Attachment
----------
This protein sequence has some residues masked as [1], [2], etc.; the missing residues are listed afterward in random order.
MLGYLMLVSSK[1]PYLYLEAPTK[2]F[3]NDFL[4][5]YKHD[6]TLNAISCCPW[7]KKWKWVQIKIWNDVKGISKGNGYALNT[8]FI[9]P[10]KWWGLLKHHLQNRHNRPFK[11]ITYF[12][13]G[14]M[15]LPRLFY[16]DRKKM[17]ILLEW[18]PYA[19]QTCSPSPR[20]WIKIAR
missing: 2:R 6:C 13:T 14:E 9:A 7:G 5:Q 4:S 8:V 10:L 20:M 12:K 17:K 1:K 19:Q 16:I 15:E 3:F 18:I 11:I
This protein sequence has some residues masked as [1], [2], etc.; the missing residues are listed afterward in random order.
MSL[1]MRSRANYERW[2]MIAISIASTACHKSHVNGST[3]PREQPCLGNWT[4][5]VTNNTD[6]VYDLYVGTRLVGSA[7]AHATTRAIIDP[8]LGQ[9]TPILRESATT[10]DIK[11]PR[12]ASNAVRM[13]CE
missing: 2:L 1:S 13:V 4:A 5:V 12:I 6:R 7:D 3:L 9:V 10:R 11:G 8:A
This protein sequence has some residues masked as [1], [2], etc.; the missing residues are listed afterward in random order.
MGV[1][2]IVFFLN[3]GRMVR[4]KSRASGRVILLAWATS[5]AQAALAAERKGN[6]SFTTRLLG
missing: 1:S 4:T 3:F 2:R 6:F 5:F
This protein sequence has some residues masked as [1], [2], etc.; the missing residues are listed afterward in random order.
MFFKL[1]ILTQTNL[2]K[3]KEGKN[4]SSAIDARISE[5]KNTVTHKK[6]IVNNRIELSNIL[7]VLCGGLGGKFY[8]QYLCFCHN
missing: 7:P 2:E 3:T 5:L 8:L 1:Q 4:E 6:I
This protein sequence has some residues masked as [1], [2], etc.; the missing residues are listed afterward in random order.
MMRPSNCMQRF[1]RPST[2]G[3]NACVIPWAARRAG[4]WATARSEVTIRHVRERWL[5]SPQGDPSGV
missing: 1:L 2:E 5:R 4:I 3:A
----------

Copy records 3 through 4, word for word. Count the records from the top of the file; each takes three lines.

This protein sequence has some residues masked as [1], [2], etc.; the missing residues are listed afterward in random order.
MGV[1][2]IVFFLN[3]GRMVR[4]KSRASGRVILLAWATS[5]AQAALAAERKGN[6]SFTTRLLG
missing: 1:S 4:T 3:F 2:R 6:F 5:F
This protein sequence has some residues masked as [1], [2], etc.; the missing residues are listed afterward in random order.
MFFKL[1]ILTQTNL[2]K[3]KEGKN[4]SSAIDARISE[5]KNTVTHKK[6]IVNNRIELSNIL[7]VLCGGLGGKFY[8]QYLCFCHN
missing: 7:P 2:E 3:T 5:L 8:L 1:Q 4:E 6:I